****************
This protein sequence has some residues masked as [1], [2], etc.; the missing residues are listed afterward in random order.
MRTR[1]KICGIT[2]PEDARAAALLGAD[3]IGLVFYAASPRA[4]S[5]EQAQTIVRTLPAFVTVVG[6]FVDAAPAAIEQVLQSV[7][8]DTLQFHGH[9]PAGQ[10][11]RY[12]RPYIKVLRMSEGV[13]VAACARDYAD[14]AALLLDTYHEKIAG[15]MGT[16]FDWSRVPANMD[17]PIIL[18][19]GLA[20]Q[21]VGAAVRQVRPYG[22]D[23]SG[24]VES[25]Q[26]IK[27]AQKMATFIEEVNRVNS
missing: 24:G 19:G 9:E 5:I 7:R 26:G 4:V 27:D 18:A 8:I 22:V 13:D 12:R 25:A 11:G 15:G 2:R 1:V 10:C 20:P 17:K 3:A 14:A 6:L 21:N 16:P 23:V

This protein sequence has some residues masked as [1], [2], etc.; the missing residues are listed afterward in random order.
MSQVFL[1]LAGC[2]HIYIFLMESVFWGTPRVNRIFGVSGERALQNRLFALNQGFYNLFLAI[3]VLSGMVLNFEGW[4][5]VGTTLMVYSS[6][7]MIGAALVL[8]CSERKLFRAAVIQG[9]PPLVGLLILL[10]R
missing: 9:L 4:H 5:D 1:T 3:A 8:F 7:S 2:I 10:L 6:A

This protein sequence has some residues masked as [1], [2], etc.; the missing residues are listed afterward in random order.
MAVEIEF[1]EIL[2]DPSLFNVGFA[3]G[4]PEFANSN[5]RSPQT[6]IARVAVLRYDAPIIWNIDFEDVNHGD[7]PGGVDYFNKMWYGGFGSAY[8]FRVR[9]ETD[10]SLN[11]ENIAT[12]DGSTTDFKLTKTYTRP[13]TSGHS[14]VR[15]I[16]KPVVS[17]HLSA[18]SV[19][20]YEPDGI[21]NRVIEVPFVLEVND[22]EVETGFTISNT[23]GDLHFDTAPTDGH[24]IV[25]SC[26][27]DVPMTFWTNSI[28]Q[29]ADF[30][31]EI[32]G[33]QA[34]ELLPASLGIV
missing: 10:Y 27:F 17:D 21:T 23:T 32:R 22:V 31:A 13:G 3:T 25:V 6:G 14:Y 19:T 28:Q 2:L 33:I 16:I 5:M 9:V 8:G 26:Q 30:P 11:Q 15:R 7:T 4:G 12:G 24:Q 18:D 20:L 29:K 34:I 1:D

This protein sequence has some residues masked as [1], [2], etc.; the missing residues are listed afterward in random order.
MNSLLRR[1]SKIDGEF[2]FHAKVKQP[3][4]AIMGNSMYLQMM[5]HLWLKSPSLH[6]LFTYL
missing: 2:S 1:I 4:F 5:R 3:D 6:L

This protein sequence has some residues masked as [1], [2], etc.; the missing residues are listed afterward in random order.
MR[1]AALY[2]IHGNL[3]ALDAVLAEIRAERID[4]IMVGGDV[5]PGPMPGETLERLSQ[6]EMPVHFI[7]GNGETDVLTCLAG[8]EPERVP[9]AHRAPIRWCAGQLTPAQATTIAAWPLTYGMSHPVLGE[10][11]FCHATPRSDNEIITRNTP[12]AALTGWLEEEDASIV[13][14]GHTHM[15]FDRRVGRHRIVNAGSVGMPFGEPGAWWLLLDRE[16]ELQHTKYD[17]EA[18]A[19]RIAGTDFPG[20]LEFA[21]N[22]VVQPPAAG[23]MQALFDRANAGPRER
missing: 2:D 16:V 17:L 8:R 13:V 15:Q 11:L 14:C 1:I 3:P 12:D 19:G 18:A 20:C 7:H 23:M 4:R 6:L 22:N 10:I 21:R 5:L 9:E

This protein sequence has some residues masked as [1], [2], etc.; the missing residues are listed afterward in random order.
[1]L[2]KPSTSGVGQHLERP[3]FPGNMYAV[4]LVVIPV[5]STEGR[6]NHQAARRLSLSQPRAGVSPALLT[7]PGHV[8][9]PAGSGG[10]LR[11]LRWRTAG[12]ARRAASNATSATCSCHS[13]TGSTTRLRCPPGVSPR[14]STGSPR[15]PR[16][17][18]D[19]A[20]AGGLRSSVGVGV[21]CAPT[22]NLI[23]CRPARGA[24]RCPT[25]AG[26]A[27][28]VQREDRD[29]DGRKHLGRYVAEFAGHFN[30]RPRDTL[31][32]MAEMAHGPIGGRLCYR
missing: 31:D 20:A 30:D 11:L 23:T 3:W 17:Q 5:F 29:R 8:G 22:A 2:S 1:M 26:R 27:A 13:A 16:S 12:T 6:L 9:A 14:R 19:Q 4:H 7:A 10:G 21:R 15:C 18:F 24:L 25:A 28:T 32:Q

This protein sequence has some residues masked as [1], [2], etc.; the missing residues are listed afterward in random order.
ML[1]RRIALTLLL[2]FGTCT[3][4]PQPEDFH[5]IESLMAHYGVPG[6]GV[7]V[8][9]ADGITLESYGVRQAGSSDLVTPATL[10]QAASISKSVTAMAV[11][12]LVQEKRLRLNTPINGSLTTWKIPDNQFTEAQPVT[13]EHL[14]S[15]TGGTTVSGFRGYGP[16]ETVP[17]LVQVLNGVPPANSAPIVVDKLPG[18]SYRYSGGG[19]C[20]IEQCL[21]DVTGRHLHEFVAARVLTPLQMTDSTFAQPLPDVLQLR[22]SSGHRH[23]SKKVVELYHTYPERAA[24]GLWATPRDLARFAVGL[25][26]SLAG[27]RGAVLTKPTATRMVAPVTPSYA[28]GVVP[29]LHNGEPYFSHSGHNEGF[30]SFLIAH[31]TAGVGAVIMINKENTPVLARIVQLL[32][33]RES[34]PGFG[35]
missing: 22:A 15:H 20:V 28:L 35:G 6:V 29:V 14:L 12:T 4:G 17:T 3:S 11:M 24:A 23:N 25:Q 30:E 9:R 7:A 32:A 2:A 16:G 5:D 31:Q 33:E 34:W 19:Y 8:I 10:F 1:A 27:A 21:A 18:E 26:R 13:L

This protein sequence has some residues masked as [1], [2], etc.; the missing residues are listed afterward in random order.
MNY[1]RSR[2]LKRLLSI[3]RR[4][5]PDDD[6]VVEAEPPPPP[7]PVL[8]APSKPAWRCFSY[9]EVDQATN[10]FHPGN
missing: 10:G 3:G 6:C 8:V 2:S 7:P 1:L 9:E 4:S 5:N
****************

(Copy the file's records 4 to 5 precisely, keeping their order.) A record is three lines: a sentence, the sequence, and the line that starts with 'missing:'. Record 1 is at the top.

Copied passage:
This protein sequence has some residues masked as [1], [2], etc.; the missing residues are listed afterward in random order.
MNSLLRR[1]SKIDGEF[2]FHAKVKQP[3][4]AIMGNSMYLQMM[5]HLWLKSPSLH[6]LFTYL
missing: 2:S 1:I 4:F 5:R 3:D 6:L

This protein sequence has some residues masked as [1], [2], etc.; the missing residues are listed afterward in random order.
MR[1]AALY[2]IHGNL[3]ALDAVLAEIRAERID[4]IMVGGDV[5]PGPMPGETLERLSQ[6]EMPVHFI[7]GNGETDVLTCLAG[8]EPERVP[9]AHRAPIRWCAGQLTPAQATTIAAWPLTYGMSHPVLGE[10][11]FCHATPRSDNEIITRNTP[12]AALTGWLEEEDASIV[13][14]GHTHM[15]FDRRVGRHRIVNAGSVGMPFGEPGAWWLLLDRE[16]ELQHTKYD[17]EA[18]A[19]RIAGTDFPG[20]LEFA[21]N[22]VVQPPAAG[23]MQALFDRANAGPRER
missing: 2:D 16:V 17:L 8:R 13:V 15:Q 11:L 14:C 1:I 3:P 12:D 19:G 18:A 20:C 7:H 23:M 4:R 6:L 22:N 10:I 21:R 5:L 9:E